GOT any of these texts? No need to reply, just assume it’s fraudsters trying to drain your account, which it kind of is.
‘Hi mum, lost my phone, texting from mate’s number, can you WhatsApp me URGENT!’
Scammers use this formula to steal parents’ savings by claiming to be their child in trouble, which clears you to ignore it entirely even if you know it’s your child. Perhaps next time they’re on MDMA at a retro foam party they’ll look after their f**king phone.
‘Hey! Not heard from you in ages, want to meet? This is me BTW’
Accompanied by a hot-but-credible photo? That’s a scammer. Or if it’s not technically a scammer and you vaguely recognise the sender from Glastonbury, they’re attempting to milk you for drinks, meals out, sex and accommodation. Or ‘a relationship’ as they call it.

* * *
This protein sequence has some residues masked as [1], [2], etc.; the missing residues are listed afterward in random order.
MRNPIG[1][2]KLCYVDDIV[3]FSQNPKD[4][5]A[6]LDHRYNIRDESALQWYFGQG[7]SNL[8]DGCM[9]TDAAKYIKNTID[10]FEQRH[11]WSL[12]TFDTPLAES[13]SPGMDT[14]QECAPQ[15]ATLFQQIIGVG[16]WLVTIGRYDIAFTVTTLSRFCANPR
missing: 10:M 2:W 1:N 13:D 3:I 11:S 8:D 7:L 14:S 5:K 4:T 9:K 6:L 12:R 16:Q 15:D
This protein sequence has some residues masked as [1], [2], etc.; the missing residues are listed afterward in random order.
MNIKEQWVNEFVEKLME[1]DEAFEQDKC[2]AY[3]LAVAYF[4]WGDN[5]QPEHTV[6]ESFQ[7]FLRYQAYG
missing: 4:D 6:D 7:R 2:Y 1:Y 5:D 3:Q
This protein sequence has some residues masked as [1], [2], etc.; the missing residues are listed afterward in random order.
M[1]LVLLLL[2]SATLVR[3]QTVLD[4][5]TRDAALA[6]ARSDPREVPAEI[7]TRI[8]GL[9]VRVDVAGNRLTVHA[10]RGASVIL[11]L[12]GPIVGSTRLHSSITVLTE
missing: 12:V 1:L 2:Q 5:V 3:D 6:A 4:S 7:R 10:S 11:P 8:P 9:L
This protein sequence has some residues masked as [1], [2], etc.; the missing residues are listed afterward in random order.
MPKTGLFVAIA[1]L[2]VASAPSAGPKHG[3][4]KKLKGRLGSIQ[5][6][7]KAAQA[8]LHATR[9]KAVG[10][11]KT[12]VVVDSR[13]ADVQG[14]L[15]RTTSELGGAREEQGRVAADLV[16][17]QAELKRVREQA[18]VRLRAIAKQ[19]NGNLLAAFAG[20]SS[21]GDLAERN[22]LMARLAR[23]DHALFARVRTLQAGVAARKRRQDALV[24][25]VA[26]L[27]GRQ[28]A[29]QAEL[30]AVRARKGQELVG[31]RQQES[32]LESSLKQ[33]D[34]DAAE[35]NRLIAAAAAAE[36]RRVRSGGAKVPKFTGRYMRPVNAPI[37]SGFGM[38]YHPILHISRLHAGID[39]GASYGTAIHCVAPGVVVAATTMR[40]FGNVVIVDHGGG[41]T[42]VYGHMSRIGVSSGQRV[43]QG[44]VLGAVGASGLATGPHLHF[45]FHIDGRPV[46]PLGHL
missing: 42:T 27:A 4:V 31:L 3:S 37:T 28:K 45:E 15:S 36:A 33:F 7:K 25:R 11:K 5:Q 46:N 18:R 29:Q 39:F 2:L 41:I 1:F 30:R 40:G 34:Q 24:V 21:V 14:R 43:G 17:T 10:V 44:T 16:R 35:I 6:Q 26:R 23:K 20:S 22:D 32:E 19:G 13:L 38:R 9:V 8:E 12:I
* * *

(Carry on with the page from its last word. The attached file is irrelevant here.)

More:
‘Your package is on its way, click here to track progress’
What parcel? You haven’t ordered anything. Or if you did it was when you were on eBay blackout drunk, chasing down the Bret ‘Hitman’ Hart WWF figure you still regret swapping in 1994, and if it never arrives you can claim the money back.
Wrong number scams like this come from scammers trying to draw you into conversation so they can con you into investing in cryptocurrency. Or old friends or ex-partners on new numbers trying to tempt you back into their avaricious clutches. Don’t fall for it.
‘Fancy going for a pint next Wednesday?’
Purports to be from someone you know and even spoofs their number. But must be fake because you don’t like this person or want to go to the pub with them because you’d end up buying at least half the drinks and what’s in it for you? Fun? Companionship? Scam.
‘Hi it’s Mum, I could really do with getting back that £830 you owe me’
Just coming straight out and asking for money? Who’d fall for that? Yes the number’s right, you owe your mum that exact sum after losing your phone, and the querulous, wounded tone is dead on. But you can’t afford to be down £830. Delete and block the number.